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Ad agency for Aspen resigns

Brent Gardner-SmithAspen Times Staff Writer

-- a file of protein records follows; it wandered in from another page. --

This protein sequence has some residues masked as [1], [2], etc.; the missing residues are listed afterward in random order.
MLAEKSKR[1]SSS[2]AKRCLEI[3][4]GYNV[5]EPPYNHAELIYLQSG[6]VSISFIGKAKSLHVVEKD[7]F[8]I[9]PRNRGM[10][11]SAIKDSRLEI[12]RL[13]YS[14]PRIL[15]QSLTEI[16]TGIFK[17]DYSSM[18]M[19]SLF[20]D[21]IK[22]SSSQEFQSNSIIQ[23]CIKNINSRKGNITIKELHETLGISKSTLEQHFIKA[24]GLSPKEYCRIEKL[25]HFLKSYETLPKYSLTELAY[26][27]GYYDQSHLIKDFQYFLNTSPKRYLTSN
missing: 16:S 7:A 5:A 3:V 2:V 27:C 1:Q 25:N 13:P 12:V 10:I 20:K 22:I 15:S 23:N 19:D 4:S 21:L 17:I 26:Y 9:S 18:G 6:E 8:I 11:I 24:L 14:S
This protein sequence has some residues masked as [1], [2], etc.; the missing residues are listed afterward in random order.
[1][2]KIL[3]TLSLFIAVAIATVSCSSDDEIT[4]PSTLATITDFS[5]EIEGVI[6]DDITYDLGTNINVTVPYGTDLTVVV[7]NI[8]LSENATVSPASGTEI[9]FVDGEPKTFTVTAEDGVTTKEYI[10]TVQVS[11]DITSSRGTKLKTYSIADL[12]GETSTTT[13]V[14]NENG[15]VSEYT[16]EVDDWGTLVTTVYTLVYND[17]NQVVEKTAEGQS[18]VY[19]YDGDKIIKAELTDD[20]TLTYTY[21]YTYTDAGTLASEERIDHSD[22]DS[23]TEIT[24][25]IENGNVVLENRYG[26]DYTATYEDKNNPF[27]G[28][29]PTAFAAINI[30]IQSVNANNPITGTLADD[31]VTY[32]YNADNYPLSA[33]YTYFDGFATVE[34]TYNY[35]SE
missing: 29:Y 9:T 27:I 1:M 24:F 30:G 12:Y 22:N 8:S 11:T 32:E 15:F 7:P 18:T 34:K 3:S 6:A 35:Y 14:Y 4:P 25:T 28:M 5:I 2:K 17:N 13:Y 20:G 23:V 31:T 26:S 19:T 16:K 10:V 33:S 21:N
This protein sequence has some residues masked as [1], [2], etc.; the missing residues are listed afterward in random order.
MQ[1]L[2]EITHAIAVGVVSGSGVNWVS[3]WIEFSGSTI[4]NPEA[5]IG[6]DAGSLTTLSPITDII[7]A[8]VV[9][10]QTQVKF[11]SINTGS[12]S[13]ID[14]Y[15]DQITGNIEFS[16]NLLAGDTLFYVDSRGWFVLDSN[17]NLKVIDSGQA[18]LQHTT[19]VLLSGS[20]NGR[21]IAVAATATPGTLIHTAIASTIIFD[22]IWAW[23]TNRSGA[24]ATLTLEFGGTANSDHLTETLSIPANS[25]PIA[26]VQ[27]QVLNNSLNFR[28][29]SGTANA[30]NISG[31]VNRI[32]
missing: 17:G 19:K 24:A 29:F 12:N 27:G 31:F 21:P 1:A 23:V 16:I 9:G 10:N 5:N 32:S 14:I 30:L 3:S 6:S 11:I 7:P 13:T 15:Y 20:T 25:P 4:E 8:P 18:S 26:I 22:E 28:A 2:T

Take two large advertising agencies specializing in tourism. Hire one in Snowmass Village. Hire another in Aspen.Have them spend close to $100,000 each on research, focus groups, account planning, production and creative fees.See them both do ineffective winter marketing campaigns costing over $400,000.Part ways with both of them within a year.That’s the current state of Aspen/Snowmass resort marketing as Praco of Denver and Colorado Springs has resigned the Aspen Chamber Resort Association account, which is funded by a bed tax in Aspen.Earlier this year, the Snowmass Village Resort Association and the Florida firm of Yesawich, Pepperdine & Brown parted company. The agency prepared a poorly received winter campaign, and the SVRA ran out of money for summer marketing.Last may, ACRA’s Marketing Advisory Committee voted unanimously to hire Praco, which handles the Colorado Tourism account.Then the committee endorsed the agency’s research, its creative approach and its ability to closely track results through Web site traffic and calls to specific toll-free numbers.On Monday, ACRA president and CEO Hana Pevny received a Fed Ex package from Praco resigning the account.”I think it was a time for a change of direction,” said Will Seccombe, vice president of advertising at Praco, in a phone interview. “The marketing committee changed goals and tactics.”Praco was hired to implement a two-year campaign, said Seccombe, and it worked fast to launch the “Aspen Effect” campaign by mid-January.It was designed to attract 25- to 44-year-old “sensation seekers” from Dallas and Los Angeles to Aspen for the first time.”We want new people to come to Aspen,” said ACRA Marketing Advisory Board chair John Sarpa last August.The ACRA spent $414,000 with the agency, only to see $34,000 in lodging revenues in return, said Pevny.Seccombe said it was too early to see results and that it was designed as a two-year effort.But when Pevny, who has a background in technology sales and marketing with IBM, Wang and Cisco, took over the top job at ACRA in April from Chris Nolen, she found that Praco’s contract was renewable on April 30.She told the agency she wanted to review the winter campaign results and the direction of the summer campaign.”Praco was charging me $125 an hour for account planning,” said Pevny, who estimated that $155,000 of the $414,000 was spent directly on consumer media.Now Pevny wants to bring public relations, community relations, on-line marketing and database management in house.”In terms of looking at the overall strategy, when Praco was selected, they basically did everything,” said Pevny. “I’m looking at a marketing strategy that will give us more control.”Pevny also canceled Praco’s planned summer direct-mail campaign to 125,000 Dallas and L.A. residents and decided to spend the money on ads and links on Web sites such as AOL.com, CNN.com, People.com and MapQuest.com, where Pevny says 975,000 people will see them.That may have helped prompt Praco’s resignation. “We are a good tourism marketing agency and not a real good reactive order taker,” said Seccombe.Pevny plans on making a recommendation on a new agency to the ACRA board on May 28.


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